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Not to mention most news isn't worth even a few cents...

 

And if I'm paying for it? I better not see even one ad or click bait or whatever.

 

As it is, I wish even the free sites would comprehend that their choice and quantity of advertisers is bad for them. I hide more site sources for their crappy ads and pop ups all over the page regardless of news content. And it's a problem on all news sources as far as I can tell.

 

Exactly.  They are getting paid by their freaking annoying commercials in any media.

 

There is a station which consistently runs movies in 4 or 5 hour time slots, yet when you look at the running time, it is quite normal. Last weekend, I was attempting to watch a movie that ran for 4.5 hours.  It was a good movie, but it just wasn't worth it to watch 136 minutes of content!

 

So they lost me and lost advertising to me.  I recorded it and we shall watch the last hour with the stupid commercials cut out.

 

I have a thing where I mentally note who won't let me fast forward during On Demand.  I either don't watch the show at all (because I'm paying extra for this), or I take mental note never ever to buy from that company.  Not very difficult actually, as only mostly entirely unnecessary things are advertised.  When is the last time you saw a commercial for vegetables? 

 

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Many news sites already limit who can see their content.  Only subscribers currently can see more than x articles per month or week.  Some limit all content.  I am talking about an alternative to annual or monthly subscription.  Pay per article.  I would not mind doing that for the extra articles I want to read.  TV news sites don't limit the amount you can see or read.  Someone with out a credit card can go to those sites.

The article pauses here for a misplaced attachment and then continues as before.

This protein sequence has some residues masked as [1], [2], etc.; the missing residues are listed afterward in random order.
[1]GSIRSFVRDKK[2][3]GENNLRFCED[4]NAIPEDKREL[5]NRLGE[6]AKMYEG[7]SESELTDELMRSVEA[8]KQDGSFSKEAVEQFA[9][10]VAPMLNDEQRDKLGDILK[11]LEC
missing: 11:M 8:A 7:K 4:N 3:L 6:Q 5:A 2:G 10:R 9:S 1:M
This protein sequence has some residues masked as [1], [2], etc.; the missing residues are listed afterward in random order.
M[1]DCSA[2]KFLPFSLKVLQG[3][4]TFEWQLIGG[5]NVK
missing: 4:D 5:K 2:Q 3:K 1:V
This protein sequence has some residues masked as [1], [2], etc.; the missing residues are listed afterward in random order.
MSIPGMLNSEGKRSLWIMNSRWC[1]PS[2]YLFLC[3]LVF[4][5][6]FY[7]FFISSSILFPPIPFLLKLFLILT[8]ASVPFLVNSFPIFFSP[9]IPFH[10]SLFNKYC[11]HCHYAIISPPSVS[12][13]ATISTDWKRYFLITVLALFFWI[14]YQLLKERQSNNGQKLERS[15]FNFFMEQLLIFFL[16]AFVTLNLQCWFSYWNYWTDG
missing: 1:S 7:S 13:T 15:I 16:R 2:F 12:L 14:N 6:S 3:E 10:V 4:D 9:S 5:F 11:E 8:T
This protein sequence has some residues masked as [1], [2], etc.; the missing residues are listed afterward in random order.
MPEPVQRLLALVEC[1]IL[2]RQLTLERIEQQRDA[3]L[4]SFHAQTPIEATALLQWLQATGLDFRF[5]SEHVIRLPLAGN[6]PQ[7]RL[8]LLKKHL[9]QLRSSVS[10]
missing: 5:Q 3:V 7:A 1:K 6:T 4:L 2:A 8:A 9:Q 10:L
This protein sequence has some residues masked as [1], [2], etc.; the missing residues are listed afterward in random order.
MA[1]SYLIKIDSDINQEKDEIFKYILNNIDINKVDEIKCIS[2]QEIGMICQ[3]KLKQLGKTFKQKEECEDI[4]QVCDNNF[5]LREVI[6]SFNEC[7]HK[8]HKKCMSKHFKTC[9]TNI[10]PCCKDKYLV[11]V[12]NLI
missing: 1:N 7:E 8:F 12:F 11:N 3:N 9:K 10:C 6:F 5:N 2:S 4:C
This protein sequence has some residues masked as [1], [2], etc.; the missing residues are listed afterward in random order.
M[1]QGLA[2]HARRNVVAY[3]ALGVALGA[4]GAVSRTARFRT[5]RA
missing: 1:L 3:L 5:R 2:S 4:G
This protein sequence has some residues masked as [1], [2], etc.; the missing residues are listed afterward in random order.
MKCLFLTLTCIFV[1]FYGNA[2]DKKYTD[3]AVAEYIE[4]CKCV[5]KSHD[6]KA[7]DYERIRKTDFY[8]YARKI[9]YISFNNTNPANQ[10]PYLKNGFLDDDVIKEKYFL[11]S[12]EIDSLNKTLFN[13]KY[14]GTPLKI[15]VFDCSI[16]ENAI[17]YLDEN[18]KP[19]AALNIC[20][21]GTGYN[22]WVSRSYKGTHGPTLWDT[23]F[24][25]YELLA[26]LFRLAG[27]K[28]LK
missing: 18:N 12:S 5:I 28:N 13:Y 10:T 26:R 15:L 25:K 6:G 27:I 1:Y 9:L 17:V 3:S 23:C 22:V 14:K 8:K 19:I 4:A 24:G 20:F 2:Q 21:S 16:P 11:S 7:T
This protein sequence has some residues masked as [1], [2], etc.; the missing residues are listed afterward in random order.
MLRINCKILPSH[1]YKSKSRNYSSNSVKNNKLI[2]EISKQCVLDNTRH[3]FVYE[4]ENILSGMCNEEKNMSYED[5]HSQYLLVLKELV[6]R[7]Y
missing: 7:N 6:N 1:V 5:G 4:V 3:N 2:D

Sure, if you have a TV and can pay for cable, or can find some rabbit ears so you can get a channel or two. 

 

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Radio still exists. Thankfully. Good radio, even.

 

Radio is a good choice for when you can't subscribe to newspapers due to cost, but you don't want to rely on TV news. 

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Someone has to pay. Journalists are not going to work for free and nor should they. And good investigative work takes more time and money. Murphy, you do understand that in order to get better content, we have to somehow pay for it, either through advertising or directly paying. I hate that that means that it limits who can get it to some extent, but unless we're going to socialize the newspaper industry, I don't know what choice we have in the real world. And that's part of why we have institutions like libraries, and why sites give some content away.

Oh good grief.

 

I never said I expect anyone to work for free. None of them are. Rather and Cronkite didn't work for free either.

 

You can't have it both ways of

 

Oh no this free news sites are bias crap

 

And also

 

Oh those same site are good enough for the poor masses.

 

I see little evidence that making big money is any assurance of better quality news. If anything, it might be the opposite. Generating what gets heavy hits instead of reporting the news because it's news.